When recruiting, select only those individuals who will fit within your company culture. It may take a little longer to make the right hire, but in the long run it can result in greater employee engagement and lower employee turnover. Most companies offer compensation to employees who refer candidates for open positions and, since birds of a feather tend to flock together, there is a good chance that a referred candidate will fit well within your company culture.

Finally, don’t just talk about your company culture. Live it. If your culture offers diversity, inclusion, and a sense of community for your employees, provide them with opportunities to engage with one another cross departmentally. This will help break down departmental silos and enhance communication and collaboration.

For example, many companies engage in community outreach, allowing their employees to volunteer at food banks, collect school supplies, or participate in charity events such as 5Ks. These activities not only build morale and a sense of pride, but also allow members of different departments to work together for a common cause.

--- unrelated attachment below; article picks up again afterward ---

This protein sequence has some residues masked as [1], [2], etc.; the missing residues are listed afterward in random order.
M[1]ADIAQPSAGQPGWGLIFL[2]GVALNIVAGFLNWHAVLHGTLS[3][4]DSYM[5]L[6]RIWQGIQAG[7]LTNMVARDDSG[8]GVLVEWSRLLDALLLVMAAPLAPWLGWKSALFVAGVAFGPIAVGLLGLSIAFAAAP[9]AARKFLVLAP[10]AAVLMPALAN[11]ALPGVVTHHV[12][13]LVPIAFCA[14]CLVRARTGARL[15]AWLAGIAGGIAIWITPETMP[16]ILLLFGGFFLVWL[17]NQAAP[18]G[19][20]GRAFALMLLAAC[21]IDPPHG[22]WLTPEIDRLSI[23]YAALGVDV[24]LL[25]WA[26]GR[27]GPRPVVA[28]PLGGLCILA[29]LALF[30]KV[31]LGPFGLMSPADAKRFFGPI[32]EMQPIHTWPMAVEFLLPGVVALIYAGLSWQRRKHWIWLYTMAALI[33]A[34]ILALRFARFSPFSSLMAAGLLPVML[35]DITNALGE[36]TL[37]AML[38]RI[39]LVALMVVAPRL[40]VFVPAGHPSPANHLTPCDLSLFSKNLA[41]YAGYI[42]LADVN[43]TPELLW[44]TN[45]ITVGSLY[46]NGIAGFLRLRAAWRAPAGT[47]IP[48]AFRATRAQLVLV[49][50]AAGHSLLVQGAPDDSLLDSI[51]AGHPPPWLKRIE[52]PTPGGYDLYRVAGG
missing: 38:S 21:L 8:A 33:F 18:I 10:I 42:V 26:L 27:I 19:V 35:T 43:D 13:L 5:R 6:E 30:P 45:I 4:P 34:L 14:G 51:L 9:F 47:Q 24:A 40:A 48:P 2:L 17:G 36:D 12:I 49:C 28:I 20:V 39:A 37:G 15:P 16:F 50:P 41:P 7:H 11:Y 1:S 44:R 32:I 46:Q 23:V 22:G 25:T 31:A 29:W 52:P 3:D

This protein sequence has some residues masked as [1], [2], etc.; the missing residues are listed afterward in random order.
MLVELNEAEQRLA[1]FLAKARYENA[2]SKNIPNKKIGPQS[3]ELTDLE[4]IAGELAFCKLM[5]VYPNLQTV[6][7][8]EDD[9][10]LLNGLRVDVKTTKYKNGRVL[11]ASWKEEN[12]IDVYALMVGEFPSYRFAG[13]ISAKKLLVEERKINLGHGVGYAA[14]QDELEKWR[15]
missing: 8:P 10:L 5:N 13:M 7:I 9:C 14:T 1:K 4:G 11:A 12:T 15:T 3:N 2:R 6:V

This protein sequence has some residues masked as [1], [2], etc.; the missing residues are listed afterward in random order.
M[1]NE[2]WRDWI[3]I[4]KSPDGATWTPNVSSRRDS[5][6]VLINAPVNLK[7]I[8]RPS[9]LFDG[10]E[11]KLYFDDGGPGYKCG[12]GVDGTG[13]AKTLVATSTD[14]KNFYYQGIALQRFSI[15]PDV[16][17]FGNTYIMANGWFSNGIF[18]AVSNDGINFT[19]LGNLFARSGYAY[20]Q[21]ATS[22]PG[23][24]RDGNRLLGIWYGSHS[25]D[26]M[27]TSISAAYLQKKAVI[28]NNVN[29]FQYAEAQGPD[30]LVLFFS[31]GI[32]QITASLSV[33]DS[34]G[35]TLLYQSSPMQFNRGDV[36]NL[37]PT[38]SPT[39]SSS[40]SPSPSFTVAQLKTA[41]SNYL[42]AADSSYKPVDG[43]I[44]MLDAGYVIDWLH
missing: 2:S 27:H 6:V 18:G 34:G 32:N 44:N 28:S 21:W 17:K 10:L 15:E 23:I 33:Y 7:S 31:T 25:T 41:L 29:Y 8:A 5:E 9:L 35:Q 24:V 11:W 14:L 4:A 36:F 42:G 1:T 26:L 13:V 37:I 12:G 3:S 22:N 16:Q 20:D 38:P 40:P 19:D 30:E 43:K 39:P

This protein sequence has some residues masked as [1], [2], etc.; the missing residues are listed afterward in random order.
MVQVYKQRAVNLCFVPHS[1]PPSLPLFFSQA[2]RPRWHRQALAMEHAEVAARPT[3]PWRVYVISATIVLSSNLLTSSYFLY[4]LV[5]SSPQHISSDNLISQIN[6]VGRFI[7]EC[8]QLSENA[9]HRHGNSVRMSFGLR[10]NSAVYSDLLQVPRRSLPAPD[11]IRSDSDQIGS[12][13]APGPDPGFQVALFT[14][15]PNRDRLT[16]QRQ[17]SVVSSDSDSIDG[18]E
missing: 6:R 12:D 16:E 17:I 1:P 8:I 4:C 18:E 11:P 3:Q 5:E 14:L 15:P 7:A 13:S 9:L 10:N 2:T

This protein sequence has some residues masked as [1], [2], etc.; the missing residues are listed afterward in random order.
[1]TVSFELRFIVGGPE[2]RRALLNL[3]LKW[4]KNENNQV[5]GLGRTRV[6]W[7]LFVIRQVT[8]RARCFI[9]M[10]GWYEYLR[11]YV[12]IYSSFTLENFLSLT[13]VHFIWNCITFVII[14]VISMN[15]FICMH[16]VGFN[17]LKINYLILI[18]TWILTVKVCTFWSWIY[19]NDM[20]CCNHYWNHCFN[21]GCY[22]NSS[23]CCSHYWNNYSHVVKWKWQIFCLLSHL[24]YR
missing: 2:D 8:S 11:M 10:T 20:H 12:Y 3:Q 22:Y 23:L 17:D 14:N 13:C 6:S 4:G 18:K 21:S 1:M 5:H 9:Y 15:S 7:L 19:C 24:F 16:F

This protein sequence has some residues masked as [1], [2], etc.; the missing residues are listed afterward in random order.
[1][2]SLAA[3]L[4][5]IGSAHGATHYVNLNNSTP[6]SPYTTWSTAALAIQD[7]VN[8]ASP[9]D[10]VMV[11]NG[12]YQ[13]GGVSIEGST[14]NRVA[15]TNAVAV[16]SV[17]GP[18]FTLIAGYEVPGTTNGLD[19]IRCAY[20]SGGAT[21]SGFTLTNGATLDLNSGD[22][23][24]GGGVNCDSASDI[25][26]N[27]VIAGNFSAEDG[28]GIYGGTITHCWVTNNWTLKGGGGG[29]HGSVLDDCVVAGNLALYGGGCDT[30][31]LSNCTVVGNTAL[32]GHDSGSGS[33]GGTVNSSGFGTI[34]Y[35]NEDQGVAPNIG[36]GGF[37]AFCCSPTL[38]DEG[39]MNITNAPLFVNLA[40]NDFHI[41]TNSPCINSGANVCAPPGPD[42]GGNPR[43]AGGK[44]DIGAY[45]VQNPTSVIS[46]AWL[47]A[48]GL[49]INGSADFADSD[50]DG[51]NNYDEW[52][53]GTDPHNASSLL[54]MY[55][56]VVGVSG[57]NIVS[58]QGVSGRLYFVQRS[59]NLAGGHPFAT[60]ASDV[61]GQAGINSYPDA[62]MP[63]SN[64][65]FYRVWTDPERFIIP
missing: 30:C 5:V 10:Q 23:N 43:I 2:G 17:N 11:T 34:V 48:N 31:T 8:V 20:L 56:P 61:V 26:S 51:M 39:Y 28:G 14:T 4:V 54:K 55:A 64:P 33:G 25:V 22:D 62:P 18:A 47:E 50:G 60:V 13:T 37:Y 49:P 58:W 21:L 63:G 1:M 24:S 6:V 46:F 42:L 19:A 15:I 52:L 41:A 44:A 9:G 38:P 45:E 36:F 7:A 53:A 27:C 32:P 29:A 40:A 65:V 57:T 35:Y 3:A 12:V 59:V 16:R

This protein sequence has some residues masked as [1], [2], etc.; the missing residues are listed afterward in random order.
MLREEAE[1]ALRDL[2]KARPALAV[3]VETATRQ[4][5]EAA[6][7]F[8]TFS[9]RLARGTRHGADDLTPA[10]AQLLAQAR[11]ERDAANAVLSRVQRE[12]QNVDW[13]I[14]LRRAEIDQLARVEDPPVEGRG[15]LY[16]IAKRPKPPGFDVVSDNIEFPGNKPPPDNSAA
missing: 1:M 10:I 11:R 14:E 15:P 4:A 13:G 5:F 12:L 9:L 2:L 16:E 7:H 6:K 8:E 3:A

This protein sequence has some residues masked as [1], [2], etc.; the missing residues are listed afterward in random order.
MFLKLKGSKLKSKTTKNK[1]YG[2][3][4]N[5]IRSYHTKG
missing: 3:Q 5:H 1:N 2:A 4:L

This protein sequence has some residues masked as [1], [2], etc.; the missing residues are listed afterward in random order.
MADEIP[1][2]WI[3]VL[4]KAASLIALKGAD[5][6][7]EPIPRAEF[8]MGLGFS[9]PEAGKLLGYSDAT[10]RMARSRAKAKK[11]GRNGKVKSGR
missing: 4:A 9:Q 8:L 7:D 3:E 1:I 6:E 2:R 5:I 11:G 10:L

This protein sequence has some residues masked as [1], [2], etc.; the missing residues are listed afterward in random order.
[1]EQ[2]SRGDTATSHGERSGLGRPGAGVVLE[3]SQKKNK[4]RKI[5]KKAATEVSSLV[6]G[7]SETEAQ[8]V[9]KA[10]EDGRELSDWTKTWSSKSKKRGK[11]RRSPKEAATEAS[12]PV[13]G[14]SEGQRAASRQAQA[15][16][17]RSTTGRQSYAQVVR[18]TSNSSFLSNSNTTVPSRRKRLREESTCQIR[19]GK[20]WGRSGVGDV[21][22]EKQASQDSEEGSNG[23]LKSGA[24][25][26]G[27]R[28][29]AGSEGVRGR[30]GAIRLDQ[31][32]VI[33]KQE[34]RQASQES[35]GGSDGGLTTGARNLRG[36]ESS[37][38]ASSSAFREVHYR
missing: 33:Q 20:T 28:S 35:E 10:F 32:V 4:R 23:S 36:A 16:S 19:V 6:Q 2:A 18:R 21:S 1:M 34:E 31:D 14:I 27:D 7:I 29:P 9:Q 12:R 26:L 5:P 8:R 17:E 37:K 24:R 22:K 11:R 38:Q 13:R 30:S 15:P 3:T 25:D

Is working for you easy for your employees? Next, look at how easy it is for your employees to work for your business. Work-life balance is more important than ever. People prefer companies that value their dedication to both their jobs and their lives outside of work. Do you support your employees so they can meet their work obligations as well as those important life events and responsibilities in a way that does not lend itself to stress and burnout? If not, consider providing a flexible work environment, which includes setting employee hours designed to work around responsibilities like childcare and allowing time to attend school and life events.